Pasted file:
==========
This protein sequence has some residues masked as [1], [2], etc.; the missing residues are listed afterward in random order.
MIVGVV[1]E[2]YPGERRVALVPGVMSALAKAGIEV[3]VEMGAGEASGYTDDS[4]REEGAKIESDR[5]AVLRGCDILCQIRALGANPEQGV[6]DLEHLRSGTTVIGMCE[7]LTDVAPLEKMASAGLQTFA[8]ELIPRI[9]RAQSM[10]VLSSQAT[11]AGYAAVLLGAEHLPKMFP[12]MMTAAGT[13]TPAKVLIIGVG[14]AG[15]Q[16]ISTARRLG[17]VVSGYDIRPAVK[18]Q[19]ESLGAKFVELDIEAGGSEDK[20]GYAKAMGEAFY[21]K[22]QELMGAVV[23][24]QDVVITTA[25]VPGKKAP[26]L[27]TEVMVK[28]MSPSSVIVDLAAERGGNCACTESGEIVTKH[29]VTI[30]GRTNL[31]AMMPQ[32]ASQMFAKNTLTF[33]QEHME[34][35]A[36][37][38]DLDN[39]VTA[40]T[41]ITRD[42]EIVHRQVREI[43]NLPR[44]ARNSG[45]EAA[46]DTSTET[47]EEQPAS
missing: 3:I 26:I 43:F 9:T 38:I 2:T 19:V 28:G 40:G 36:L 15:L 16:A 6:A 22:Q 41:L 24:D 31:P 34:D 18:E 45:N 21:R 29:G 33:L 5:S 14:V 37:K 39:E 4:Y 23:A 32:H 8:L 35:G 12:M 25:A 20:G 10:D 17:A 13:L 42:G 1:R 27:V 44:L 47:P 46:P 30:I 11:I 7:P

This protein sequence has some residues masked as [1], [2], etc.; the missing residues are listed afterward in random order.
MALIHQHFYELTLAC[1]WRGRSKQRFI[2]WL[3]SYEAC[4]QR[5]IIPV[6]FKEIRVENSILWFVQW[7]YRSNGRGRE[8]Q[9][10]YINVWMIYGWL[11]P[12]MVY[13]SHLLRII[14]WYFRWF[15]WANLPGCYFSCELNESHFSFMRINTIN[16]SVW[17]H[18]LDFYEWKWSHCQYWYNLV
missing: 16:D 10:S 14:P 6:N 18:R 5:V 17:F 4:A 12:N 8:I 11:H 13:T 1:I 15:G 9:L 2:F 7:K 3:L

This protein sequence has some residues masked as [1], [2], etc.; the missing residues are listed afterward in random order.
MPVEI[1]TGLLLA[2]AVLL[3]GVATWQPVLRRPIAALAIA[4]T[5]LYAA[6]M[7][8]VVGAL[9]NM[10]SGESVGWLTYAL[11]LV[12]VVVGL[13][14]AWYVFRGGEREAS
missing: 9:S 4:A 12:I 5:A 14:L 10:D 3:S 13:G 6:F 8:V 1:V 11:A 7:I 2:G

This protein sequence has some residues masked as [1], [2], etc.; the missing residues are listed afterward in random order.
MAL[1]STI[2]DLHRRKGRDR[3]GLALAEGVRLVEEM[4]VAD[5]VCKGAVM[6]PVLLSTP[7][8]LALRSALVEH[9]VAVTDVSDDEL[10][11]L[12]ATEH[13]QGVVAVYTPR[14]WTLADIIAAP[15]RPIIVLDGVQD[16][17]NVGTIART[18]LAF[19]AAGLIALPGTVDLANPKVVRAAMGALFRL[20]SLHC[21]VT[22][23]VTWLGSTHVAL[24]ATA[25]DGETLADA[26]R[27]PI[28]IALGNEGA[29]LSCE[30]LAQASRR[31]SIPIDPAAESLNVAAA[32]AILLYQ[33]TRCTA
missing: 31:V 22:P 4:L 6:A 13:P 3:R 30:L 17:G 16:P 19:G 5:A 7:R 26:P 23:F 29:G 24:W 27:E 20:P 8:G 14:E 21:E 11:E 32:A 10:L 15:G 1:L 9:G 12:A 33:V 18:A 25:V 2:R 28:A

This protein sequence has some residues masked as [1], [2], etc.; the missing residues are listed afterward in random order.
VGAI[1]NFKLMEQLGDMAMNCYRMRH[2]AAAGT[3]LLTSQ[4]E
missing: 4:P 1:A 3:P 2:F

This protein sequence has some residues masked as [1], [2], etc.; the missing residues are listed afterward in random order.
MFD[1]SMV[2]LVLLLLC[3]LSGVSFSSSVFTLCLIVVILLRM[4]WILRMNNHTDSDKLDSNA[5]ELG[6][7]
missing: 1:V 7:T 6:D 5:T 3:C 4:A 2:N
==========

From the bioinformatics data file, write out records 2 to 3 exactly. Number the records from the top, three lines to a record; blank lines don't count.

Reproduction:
This protein sequence has some residues masked as [1], [2], etc.; the missing residues are listed afterward in random order.
MALIHQHFYELTLAC[1]WRGRSKQRFI[2]WL[3]SYEAC[4]QR[5]IIPV[6]FKEIRVENSILWFVQW[7]YRSNGRGRE[8]Q[9][10]YINVWMIYGWL[11]P[12]MVY[13]SHLLRII[14]WYFRWF[15]WANLPGCYFSCELNESHFSFMRINTIN[16]SVW[17]H[18]LDFYEWKWSHCQYWYNLV
missing: 16:D 10:S 14:P 6:N 18:R 5:V 17:F 4:A 12:N 8:I 11:H 13:T 1:I 15:G 9:L 2:F 7:K 3:L

This protein sequence has some residues masked as [1], [2], etc.; the missing residues are listed afterward in random order.
MPVEI[1]TGLLLA[2]AVLL[3]GVATWQPVLRRPIAALAIA[4]T[5]LYAA[6]M[7][8]VVGAL[9]NM[10]SGESVGWLTYAL[11]LV[12]VVVGL[13][14]AWYVFRGGEREAS
missing: 9:S 4:A 12:I 5:A 14:L 10:D 3:S 13:G 6:F 8:V 1:V 11:A 7:I 2:G